Details & Cataloguing

Modern and Contemporary Chinese Art


Zhou Chunya
signed in Pinyin and Chinese and dated 2010, framed
oil on canvas
279.5 by 197.5 cm.; 110 by 77¾ in.
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Private Collection, China


Hong Lei ed., Zhou Chunya, Timezone 8, Beijing, China, 2010, p. 547

Catalogue Note

In stark contrast with his contemporaries, Zhou Chunya is arguably the earliest artist to have experimented with merging and disrupting the traditions of contemporary and traditional art, as well as those of the East and West. To do a comprehensive survey of his creative style – from the resolute and powerful Mountain Rock, to the primitive vitality of Green Dog, the sensual and nude Red Figure, and the passionate romance of Peach Blossoms– is to witness the free and unrestrained hand that Zhou exercises across various subjects. The establishment of Zhou's style can be traced back to his studies in Germany from 1986 to 1989, when his artistry was refined and cultivated. There, Zhou was exposed to the European revival of easel painting, to which he fused the images and vocabulary of traditional Chinese paintings as well as the passion of German neo-expressionism. At the same time, he drew from the techniques of Yuan dynasty painting and the nativist style practiced by some of his contemporaries in creating his own unique style of "freehand-expressionism."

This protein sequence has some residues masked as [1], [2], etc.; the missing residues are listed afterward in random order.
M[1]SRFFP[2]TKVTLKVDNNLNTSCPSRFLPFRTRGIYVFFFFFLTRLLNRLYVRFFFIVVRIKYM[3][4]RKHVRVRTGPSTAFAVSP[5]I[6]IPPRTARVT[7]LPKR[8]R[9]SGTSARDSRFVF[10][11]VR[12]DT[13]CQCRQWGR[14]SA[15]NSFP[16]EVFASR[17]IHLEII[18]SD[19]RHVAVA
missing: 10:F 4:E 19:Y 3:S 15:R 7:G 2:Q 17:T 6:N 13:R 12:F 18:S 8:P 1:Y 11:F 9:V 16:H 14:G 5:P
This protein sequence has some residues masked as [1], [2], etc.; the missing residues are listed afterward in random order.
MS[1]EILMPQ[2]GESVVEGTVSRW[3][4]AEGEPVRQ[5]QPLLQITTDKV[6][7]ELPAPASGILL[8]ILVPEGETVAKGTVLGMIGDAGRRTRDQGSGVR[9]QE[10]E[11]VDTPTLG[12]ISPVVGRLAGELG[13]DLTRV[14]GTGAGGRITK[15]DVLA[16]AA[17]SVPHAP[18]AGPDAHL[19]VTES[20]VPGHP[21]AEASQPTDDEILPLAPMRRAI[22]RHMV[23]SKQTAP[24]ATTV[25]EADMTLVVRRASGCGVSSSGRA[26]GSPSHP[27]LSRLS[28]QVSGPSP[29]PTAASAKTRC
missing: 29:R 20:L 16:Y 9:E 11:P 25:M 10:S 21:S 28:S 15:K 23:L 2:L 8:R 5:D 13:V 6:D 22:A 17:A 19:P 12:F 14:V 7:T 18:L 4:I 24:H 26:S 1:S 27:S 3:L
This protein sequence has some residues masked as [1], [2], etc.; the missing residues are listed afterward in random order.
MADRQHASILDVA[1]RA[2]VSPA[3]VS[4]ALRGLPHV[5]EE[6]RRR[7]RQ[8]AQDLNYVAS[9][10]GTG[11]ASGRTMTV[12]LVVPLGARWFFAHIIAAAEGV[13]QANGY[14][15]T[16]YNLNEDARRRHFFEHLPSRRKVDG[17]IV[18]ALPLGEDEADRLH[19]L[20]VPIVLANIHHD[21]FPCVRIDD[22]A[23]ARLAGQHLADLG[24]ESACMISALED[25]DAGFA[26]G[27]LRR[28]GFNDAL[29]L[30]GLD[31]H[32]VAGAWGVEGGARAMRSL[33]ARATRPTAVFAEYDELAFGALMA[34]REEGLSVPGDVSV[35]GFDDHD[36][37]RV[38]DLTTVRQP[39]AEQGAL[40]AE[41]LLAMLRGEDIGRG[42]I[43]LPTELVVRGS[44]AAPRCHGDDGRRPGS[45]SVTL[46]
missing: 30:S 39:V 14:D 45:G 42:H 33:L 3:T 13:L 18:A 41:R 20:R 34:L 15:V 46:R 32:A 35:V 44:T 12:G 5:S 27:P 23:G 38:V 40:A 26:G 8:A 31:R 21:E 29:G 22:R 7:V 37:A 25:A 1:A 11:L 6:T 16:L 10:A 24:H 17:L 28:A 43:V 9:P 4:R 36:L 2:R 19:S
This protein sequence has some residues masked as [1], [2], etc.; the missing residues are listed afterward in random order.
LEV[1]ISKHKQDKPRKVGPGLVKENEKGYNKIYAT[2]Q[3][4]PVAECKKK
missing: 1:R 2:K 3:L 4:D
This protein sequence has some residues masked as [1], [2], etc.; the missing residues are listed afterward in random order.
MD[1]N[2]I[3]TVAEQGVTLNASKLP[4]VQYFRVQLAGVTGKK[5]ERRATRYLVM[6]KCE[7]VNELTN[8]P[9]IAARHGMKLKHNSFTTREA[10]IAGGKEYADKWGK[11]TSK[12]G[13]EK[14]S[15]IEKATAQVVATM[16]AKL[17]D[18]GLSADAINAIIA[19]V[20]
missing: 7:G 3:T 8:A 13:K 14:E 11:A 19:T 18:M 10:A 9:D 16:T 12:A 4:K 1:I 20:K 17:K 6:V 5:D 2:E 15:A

The 2010 Peach Blossoms (Lot 20) is a masterpiece from Zhou's Peach Blossom series. Upon a canvas of impressive size, a fully blooming spring peach blossom surges forward, against the contrast of a perfect, azure sky. Exuding their symbolic allure, the peach blossoms – next to the clear creek and open field, the romance of spring abuzz in the air – overwhelm the viewer with charm and provocation. Peach Blossoms is a prime display of the artist's masterful fusion of Western expressionism and the qualities of Eastern literati art. In traditional Chinese painting, peach blossoms are symbols of the feminine and the delicate, and of desire. Zhou once expressed that the inspiration for his painting of peach blossoms came from his third wife, Shuang Shuang. He acknowledged that the image of the blossoms contained direct sexual connotations. According to the artist, "My paintings are all related to passion and romance. Desire is a component of being human, it's something innate. More importantly, our feelings and desire towards sex are a manifestation of vitality, and they symbolise a life in flourish." 

Modern and Contemporary Chinese Art